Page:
Despite prolific high school careers, neither Colin Schooler nor J.J. Taylor drew much interest from Pac-12 schools. Schooler had one offer — from Arizona. Taylor had two — from Arizona and Washington State.
Both became Wildcats. Both have proved they belong.
Schooler was named Pac-12 Defensive Freshman of the Year on Tuesday. Taylor was named co-Offensive Freshman of the Year.
The linebacker and tailback are the second and third UA players to earn conference freshman-of-the-year honors, joining receiver Mike Thomas (2005). They’re at the forefront of a youth movement that has Rich Rodriguez and others bullish on Arizona’s immediate future.
“We had a lot of young guys that stepped in and did some neat stuff,” said Rodriguez, whose team closes the season against Purdue in the Foster Farms Bowl on Dec. 27. “I know it’s got us excited, and I hope it’s got our fans excited for what’s going to take place the next few years at the U of A.”
Schooler, a three-star recruit from California’s Mission Viejo High School, became Arizona’s starting “Mike” linebacker in Game 5 against Colorado. The more comfortable the true freshman became, the better he played. Schooler is tied for fourth in the Pac-12 with 13.5 tackles for losses – all coming in league play.
Schooler’s 88 total tackles are tied for 13th in the conference and are the second most among freshman linebackers — behind teammate Tony Fields II (91). Schooler reached double figures in tackles in four of Arizona’s final six regular-season games.
Asked late in the season where Schooler had made the most progress, UA linebackers coach Scott Boone said: “It’s more about his ability to communicate with the rest of the defense as to what we’re doing. That was part of the problem early in the season. He was just barely learning what he had to do; now he’s gotten to the steps where he can get the other guys lined up correctly and make the checks we have to make.”
Schooler flashed playmaking ability as early as September. He forced a fumble and returned an interception 53 yards against UTEP in Week 3.
Schooler’s teammates and coaches ribbed him for not scoring on that play. He one-upped himself five games later with a 66-yard pick-six against Washington State.
Schooler’s signature play did not count toward his statistics. He broke up a pass on a two-point conversion attempt in double overtime at Cal on Oct. 21. Had they completed it, the Golden Bears would have won the game. Instead, the Wildcats escaped with a 45-44 victory.
“Obviously, it was win or lose for us,” Schooler said after the game. “I had a man-on-man situation. It was a 50/50 ball. Luckily, he didn’t come down with the ball.”
Earlier in that game, Taylor was disqualified on a questionable targeting call. It was the low point in what turned out to be a breakout season.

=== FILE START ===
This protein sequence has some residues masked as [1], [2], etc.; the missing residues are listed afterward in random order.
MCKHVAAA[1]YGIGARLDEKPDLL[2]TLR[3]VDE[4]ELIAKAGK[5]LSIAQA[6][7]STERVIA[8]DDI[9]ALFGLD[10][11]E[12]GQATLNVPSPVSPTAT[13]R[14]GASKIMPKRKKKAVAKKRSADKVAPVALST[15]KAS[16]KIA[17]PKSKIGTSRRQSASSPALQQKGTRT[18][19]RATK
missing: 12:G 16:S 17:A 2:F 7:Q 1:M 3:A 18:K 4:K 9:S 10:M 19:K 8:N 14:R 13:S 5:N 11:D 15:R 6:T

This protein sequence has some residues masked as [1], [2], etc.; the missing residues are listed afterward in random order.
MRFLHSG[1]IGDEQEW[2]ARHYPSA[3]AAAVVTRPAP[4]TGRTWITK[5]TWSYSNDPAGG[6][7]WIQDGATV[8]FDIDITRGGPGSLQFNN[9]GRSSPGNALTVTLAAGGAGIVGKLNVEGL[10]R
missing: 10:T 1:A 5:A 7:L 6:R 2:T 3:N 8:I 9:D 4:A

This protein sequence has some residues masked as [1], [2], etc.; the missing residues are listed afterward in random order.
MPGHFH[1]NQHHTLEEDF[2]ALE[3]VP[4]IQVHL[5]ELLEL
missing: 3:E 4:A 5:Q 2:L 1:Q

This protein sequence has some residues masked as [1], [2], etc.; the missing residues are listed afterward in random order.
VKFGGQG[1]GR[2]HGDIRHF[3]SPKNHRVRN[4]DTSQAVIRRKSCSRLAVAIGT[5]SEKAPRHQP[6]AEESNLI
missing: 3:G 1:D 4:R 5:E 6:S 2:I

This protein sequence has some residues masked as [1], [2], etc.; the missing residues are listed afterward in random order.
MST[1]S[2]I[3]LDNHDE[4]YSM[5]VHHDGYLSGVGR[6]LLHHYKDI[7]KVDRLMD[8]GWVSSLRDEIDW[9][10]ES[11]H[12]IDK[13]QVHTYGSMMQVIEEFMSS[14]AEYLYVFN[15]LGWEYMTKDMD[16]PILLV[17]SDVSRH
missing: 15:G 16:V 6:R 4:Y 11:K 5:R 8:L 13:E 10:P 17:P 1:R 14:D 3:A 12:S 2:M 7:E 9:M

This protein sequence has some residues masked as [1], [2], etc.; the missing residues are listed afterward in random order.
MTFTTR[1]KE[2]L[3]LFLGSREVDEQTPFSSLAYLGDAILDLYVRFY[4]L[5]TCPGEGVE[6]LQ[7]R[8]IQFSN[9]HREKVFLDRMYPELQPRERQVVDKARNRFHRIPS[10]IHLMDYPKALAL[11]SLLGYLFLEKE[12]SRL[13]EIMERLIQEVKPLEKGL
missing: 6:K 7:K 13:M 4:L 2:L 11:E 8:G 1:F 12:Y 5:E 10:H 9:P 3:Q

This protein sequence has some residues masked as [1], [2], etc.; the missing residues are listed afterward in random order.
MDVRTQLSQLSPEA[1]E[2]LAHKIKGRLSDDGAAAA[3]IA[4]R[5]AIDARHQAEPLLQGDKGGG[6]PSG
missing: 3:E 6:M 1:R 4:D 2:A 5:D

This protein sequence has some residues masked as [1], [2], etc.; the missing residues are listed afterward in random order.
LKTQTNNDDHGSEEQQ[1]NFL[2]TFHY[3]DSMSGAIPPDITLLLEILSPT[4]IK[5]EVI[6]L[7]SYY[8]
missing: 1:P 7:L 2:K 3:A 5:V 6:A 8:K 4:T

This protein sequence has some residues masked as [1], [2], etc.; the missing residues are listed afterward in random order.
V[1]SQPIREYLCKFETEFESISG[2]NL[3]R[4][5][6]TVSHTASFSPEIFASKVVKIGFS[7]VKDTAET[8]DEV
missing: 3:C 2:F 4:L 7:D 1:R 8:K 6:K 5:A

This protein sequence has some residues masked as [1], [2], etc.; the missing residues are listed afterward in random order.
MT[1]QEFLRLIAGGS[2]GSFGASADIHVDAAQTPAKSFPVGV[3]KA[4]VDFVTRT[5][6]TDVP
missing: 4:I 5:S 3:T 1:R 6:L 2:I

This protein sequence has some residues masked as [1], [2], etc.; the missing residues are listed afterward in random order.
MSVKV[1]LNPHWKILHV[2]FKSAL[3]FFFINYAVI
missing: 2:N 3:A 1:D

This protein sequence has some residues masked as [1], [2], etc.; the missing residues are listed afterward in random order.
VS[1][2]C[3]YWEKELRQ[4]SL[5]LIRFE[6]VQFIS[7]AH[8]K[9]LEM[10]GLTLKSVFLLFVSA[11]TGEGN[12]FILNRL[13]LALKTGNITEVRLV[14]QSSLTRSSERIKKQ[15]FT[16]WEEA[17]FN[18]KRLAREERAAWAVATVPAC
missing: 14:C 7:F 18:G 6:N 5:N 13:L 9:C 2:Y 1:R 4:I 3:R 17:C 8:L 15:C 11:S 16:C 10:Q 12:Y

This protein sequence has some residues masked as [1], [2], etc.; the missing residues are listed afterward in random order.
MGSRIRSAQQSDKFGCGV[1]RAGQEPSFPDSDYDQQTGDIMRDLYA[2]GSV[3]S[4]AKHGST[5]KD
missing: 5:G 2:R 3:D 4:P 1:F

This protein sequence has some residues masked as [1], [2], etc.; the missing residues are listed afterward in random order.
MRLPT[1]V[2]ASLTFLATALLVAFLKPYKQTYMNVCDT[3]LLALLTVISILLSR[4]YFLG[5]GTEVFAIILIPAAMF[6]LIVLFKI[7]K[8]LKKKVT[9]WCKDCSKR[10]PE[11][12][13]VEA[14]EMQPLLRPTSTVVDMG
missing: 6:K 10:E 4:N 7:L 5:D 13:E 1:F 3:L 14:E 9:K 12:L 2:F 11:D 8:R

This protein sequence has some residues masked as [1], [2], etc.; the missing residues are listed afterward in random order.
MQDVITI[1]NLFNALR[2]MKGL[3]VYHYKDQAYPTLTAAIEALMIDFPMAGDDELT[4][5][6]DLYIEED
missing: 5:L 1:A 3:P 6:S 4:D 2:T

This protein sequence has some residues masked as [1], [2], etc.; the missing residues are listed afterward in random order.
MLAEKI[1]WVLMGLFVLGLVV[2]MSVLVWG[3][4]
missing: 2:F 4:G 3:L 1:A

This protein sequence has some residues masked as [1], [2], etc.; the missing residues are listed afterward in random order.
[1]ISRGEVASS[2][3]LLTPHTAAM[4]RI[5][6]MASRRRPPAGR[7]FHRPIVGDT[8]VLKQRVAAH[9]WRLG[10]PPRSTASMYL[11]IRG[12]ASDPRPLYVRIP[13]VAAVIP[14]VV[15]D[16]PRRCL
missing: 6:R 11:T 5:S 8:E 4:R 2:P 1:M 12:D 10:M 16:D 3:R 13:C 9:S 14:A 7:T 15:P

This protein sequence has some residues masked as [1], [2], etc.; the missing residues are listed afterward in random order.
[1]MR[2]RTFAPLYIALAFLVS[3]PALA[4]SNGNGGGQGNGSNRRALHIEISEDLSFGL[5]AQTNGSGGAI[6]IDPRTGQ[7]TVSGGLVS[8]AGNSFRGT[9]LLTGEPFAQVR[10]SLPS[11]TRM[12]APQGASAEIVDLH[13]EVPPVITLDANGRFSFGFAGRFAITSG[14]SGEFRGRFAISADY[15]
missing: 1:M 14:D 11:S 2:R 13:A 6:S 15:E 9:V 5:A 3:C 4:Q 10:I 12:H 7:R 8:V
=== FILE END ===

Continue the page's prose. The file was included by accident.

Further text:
Taylor, a three-star recruit from Corona, California’s Centennial High School, has rushed for 828 yards, second most on the team behind sophomore quarterback Khalil Tate. Taylor averages 6.1 yards per rush and has seven total touchdowns (two receiving).
After a somewhat slow start, Taylor finished strong. In his first five games, Taylor carried 58 times for 258 yards (4.4-yard average) and one touchdown. In the past seven games, he has 78 carries for 570 yards (7.3) and four TDs.
A few days after the Cal game, Taylor was asked about being on the verge of a personal breakthrough.
“It’s not even a focus of mine,” he said. “I’m more focused on developing as a player and handling my assignments the way they’re supposed to be handled. Stats and carries don’t mean anything to me, as long as we win games. That’s all I’m here for.”
Taylor appeared to be on his way to an all-conference type of season in 2016 before suffering a broken ankle in Week 4 against Washington. Taylor had 265 rushing yards in the preceding seven quarters before getting hurt.
Because the injury happened so early in the season, Taylor was able to redshirt, making him eligible for the Offensive Freshman of the Year award. He shared it with Stanford tackle Walker Little.
Schooler was among six Wildcats to earn All-Pac-12 honorable mention. Although Arizona led the conference in scoring, total offense and rushing offense, no UA players received first- or second-team recognition from the league’s coaches.
In addition to Schooler, the following players were honored: offensive linemen Jacob Alsadek and Nathan Eldridge; Tate; tailback Nick Wilson; and return specialist Shun Brown.
Alsadek and Eldridge started all 12 regular-season games for the Wildcats at right guard and center, respectively. Arizona has allowed the fewest sacks in the league (15). Alsadek made Pro Football Focus’ All-Pac-12 first team.
Despite starting only seven games, Tate ranks fifth in the conference in rushing (1,353 yards). He’s sixth in passing efficiency. Tate won an unprecedented four consecutive Pac-12 Offensive Player of the Week awards in October. But he didn’t play a full season, and his total body of work couldn’t quite match that of all-league selections Sam Darnold (USC) and Josh Rosen (UCLA).
Wilson shares time with Taylor. The senior has rushed for 585 yards and six touchdowns in 10 games. He also became the seventh player in school history to top 3,000 career yards.
Brown ranks second in the Pac-12 in punt-return average at 12.9 yards per attempt. He has two touchdowns. The coaches bypassed him for Utah’s Boobie Hobbs, who has a 10.7-yard average and zero TDs. Washington’s Dante Pettis (19.5-yard average, four TDs) was a clear choice for the first team.
Other Wildcats deserving of league recognition included cornerbacks Jace Whittaker and Lorenzo Burns. Whittaker is fourth in the league in passes defensed (13) and tied for fifth in interceptions (three). Burns leads the league in picks (five) and is tied for fifth in passes defensed (12).
Schooler’s older brother, Brenden, a sophomore at Oregon, made first-team all-conference as an all-purpose/special-teams player.